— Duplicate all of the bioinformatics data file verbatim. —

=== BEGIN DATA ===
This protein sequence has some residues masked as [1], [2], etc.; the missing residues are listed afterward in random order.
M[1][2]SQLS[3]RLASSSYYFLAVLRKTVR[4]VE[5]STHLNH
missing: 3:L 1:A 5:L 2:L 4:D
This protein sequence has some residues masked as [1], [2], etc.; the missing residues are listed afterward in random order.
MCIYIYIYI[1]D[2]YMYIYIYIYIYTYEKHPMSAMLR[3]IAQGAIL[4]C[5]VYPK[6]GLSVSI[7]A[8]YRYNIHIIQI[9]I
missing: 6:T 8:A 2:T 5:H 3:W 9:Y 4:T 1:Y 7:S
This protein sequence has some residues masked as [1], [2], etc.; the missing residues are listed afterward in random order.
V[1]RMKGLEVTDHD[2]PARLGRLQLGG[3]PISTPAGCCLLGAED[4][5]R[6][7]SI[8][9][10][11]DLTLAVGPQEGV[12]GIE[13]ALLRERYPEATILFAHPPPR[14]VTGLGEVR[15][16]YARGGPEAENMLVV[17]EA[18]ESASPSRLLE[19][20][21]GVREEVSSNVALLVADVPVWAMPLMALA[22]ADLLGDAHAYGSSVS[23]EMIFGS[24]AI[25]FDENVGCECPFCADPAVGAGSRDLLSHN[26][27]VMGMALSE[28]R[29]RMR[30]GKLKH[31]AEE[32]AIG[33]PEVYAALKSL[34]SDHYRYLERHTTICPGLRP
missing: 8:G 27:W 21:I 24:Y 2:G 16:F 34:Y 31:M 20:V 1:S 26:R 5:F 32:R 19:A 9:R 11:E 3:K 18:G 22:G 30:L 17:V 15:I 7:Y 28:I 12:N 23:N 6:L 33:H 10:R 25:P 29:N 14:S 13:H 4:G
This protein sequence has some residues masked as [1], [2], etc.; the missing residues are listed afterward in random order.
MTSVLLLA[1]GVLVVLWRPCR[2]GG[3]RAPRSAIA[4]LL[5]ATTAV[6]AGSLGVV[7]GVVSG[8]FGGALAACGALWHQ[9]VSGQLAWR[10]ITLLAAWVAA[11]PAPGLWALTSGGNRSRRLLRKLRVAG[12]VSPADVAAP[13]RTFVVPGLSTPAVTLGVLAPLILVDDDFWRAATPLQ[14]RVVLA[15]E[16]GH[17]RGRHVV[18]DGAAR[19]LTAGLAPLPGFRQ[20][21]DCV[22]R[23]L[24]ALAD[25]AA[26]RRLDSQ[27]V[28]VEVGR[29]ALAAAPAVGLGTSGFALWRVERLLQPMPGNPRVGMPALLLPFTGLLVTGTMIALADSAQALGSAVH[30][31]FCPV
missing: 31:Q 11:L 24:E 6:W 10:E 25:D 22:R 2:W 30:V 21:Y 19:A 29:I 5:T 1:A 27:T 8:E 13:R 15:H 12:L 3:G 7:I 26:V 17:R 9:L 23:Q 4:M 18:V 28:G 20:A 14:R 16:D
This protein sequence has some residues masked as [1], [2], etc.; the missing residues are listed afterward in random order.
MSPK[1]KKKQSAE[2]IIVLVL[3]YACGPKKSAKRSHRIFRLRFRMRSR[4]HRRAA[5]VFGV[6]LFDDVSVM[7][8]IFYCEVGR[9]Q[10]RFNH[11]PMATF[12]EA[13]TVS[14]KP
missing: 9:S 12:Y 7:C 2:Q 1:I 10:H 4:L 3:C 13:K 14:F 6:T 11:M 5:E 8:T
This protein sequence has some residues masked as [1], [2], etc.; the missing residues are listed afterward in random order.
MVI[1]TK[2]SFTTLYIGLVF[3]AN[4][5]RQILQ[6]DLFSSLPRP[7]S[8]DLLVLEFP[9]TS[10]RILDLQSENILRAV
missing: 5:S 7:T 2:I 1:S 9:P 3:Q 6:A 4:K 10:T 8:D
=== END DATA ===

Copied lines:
This protein sequence has some residues masked as [1], [2], etc.; the missing residues are listed afterward in random order.
M[1][2]SQLS[3]RLASSSYYFLAVLRKTVR[4]VE[5]STHLNH
missing: 3:L 1:A 5:L 2:L 4:D
This protein sequence has some residues masked as [1], [2], etc.; the missing residues are listed afterward in random order.
MCIYIYIYI[1]D[2]YMYIYIYIYIYTYEKHPMSAMLR[3]IAQGAIL[4]C[5]VYPK[6]GLSVSI[7]A[8]YRYNIHIIQI[9]I
missing: 6:T 8:A 2:T 5:H 3:W 9:Y 4:T 1:Y 7:S
This protein sequence has some residues masked as [1], [2], etc.; the missing residues are listed afterward in random order.
V[1]RMKGLEVTDHD[2]PARLGRLQLGG[3]PISTPAGCCLLGAED[4][5]R[6][7]SI[8][9][10][11]DLTLAVGPQEGV[12]GIE[13]ALLRERYPEATILFAHPPPR[14]VTGLGEVR[15][16]YARGGPEAENMLVV[17]EA[18]ESASPSRLLE[19][20][21]GVREEVSSNVALLVADVPVWAMPLMALA[22]ADLLGDAHAYGSSVS[23]EMIFGS[24]AI[25]FDENVGCECPFCADPAVGAGSRDLLSHN[26][27]VMGMALSE[28]R[29]RMR[30]GKLKH[31]AEE[32]AIG[33]PEVYAALKSL[34]SDHYRYLERHTTICPGLRP
missing: 8:G 27:W 21:I 24:Y 2:G 16:F 34:Y 31:M 20:V 1:S 26:R 5:F 32:R 19:A 9:R 11:E 3:K 18:G 22:G 30:L 17:V 15:I 7:Y 28:I 12:N 23:N 6:L 33:H 10:R 25:P 29:N 14:S 13:H 4:G
This protein sequence has some residues masked as [1], [2], etc.; the missing residues are listed afterward in random order.
MTSVLLLA[1]GVLVVLWRPCR[2]GG[3]RAPRSAIA[4]LL[5]ATTAV[6]AGSLGVV[7]GVVSG[8]FGGALAACGALWHQ[9]VSGQLAWR[10]ITLLAAWVAA[11]PAPGLWALTSGGNRSRRLLRKLRVAG[12]VSPADVAAP[13]RTFVVPGLSTPAVTLGVLAPLILVDDDFWRAATPLQ[14]RVVLA[15]E[16]GH[17]RGRHVV[18]DGAAR[19]LTAGLAPLPGFRQ[20][21]DCV[22]R[23]L[24]ALAD[25]AA[26]RRLDSQ[27]V[28]VEVGR[29]ALAAAPAVGLGTSGFALWRVERLLQPMPGNPRVGMPALLLPFTGLLVTGTMIALADSAQALGSAVH[30][31]FCPV
missing: 31:Q 11:L 24:E 6:W 10:E 25:D 22:R 2:W 30:V 21:Y 19:A 29:I 5:T 1:A 27:T 8:E 13:R 15:H 12:L 3:G 7:I 26:V 17:R 9:L 23:Q 4:M 18:V 28:G 20:A 14:R 16:D
This protein sequence has some residues masked as [1], [2], etc.; the missing residues are listed afterward in random order.
MSPK[1]KKKQSAE[2]IIVLVL[3]YACGPKKSAKRSHRIFRLRFRMRSR[4]HRRAA[5]VFGV[6]LFDDVSVM[7][8]IFYCEVGR[9]Q[10]RFNH[11]PMATF[12]EA[13]TVS[14]KP
missing: 9:S 12:Y 7:C 2:Q 1:I 10:H 4:L 3:C 13:K 14:F 6:T 11:M 5:E 8:T
This protein sequence has some residues masked as [1], [2], etc.; the missing residues are listed afterward in random order.
MVI[1]TK[2]SFTTLYIGLVF[3]AN[4][5]RQILQ[6]DLFSSLPRP[7]S[8]DLLVLEFP[9]TS[10]RILDLQSENILRAV
missing: 5:S 7:T 2:I 1:S 9:P 3:Q 6:A 4:K 10:T 8:D